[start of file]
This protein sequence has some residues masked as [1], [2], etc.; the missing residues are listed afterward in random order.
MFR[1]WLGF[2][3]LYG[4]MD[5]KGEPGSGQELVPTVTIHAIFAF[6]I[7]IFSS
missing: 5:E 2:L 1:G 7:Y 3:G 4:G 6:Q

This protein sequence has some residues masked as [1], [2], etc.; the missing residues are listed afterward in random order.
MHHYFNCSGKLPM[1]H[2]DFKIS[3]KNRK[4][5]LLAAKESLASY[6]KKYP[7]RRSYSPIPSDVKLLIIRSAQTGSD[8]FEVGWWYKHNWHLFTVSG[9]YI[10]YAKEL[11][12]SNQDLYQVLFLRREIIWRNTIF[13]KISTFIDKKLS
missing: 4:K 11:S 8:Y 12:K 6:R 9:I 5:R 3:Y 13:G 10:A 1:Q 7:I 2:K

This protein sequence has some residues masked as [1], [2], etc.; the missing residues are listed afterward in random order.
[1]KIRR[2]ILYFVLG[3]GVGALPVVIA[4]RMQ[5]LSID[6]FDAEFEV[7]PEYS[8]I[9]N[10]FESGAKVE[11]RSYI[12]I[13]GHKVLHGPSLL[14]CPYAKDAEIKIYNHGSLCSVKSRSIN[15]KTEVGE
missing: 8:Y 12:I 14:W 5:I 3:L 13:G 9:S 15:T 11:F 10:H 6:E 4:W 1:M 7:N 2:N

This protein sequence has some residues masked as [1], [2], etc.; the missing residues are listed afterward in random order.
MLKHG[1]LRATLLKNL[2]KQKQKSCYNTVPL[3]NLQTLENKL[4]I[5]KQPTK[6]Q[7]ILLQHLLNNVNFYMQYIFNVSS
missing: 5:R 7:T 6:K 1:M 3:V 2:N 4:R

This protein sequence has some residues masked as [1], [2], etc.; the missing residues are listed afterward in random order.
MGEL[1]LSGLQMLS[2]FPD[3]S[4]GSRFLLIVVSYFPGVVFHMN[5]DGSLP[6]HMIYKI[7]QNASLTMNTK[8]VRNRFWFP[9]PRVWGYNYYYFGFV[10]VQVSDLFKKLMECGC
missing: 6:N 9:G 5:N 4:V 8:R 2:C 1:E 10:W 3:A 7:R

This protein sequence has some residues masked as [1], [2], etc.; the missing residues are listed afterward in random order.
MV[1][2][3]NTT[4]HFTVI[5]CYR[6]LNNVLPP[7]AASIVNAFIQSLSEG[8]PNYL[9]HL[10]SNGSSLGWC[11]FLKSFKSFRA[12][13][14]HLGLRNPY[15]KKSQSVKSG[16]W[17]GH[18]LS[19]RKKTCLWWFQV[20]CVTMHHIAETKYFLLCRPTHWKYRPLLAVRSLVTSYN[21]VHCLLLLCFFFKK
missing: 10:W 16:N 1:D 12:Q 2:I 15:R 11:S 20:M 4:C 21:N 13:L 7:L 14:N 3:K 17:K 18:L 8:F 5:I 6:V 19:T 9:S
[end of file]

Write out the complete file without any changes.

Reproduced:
This protein sequence has some residues masked as [1], [2], etc.; the missing residues are listed afterward in random order.
MFR[1]WLGF[2][3]LYG[4]MD[5]KGEPGSGQELVPTVTIHAIFAF[6]I[7]IFSS
missing: 5:E 2:L 1:G 7:Y 3:G 4:G 6:Q

This protein sequence has some residues masked as [1], [2], etc.; the missing residues are listed afterward in random order.
MHHYFNCSGKLPM[1]H[2]DFKIS[3]KNRK[4][5]LLAAKESLASY[6]KKYP[7]RRSYSPIPSDVKLLIIRSAQTGSD[8]FEVGWWYKHNWHLFTVSG[9]YI[10]YAKEL[11][12]SNQDLYQVLFLRREIIWRNTIF[13]KISTFIDKKLS
missing: 4:K 11:S 8:Y 12:K 6:R 9:I 5:R 3:Y 13:G 10:A 1:Q 7:I 2:K

This protein sequence has some residues masked as [1], [2], etc.; the missing residues are listed afterward in random order.
[1]KIRR[2]ILYFVLG[3]GVGALPVVIA[4]RMQ[5]LSID[6]FDAEFEV[7]PEYS[8]I[9]N[10]FESGAKVE[11]RSYI[12]I[13]GHKVLHGPSLL[14]CPYAKDAEIKIYNHGSLCSVKSRSIN[15]KTEVGE
missing: 8:Y 12:I 14:W 5:I 3:L 13:G 9:S 15:T 11:F 10:H 6:E 4:W 1:M 7:N 2:N

This protein sequence has some residues masked as [1], [2], etc.; the missing residues are listed afterward in random order.
MLKHG[1]LRATLLKNL[2]KQKQKSCYNTVPL[3]NLQTLENKL[4]I[5]KQPTK[6]Q[7]ILLQHLLNNVNFYMQYIFNVSS
missing: 5:R 7:T 6:K 1:M 3:V 2:N 4:R

This protein sequence has some residues masked as [1], [2], etc.; the missing residues are listed afterward in random order.
MGEL[1]LSGLQMLS[2]FPD[3]S[4]GSRFLLIVVSYFPGVVFHMN[5]DGSLP[6]HMIYKI[7]QNASLTMNTK[8]VRNRFWFP[9]PRVWGYNYYYFGFV[10]VQVSDLFKKLMECGC
missing: 6:N 9:G 5:N 4:V 8:R 2:C 1:E 10:W 3:A 7:R

This protein sequence has some residues masked as [1], [2], etc.; the missing residues are listed afterward in random order.
MV[1][2][3]NTT[4]HFTVI[5]CYR[6]LNNVLPP[7]AASIVNAFIQSLSEG[8]PNYL[9]HL[10]SNGSSLGWC[11]FLKSFKSFRA[12][13][14]HLGLRNPY[15]KKSQSVKSG[16]W[17]GH[18]LS[19]RKKTCLWWFQV[20]CVTMHHIAETKYFLLCRPTHWKYRPLLAVRSLVTSYN[21]VHCLLLLCFFFKK
missing: 10:W 16:N 1:D 12:Q 2:I 15:R 11:S 20:M 4:C 21:N 13:L 7:L 14:N 3:K 17:K 18:L 8:F 5:I 6:V 19:T 9:S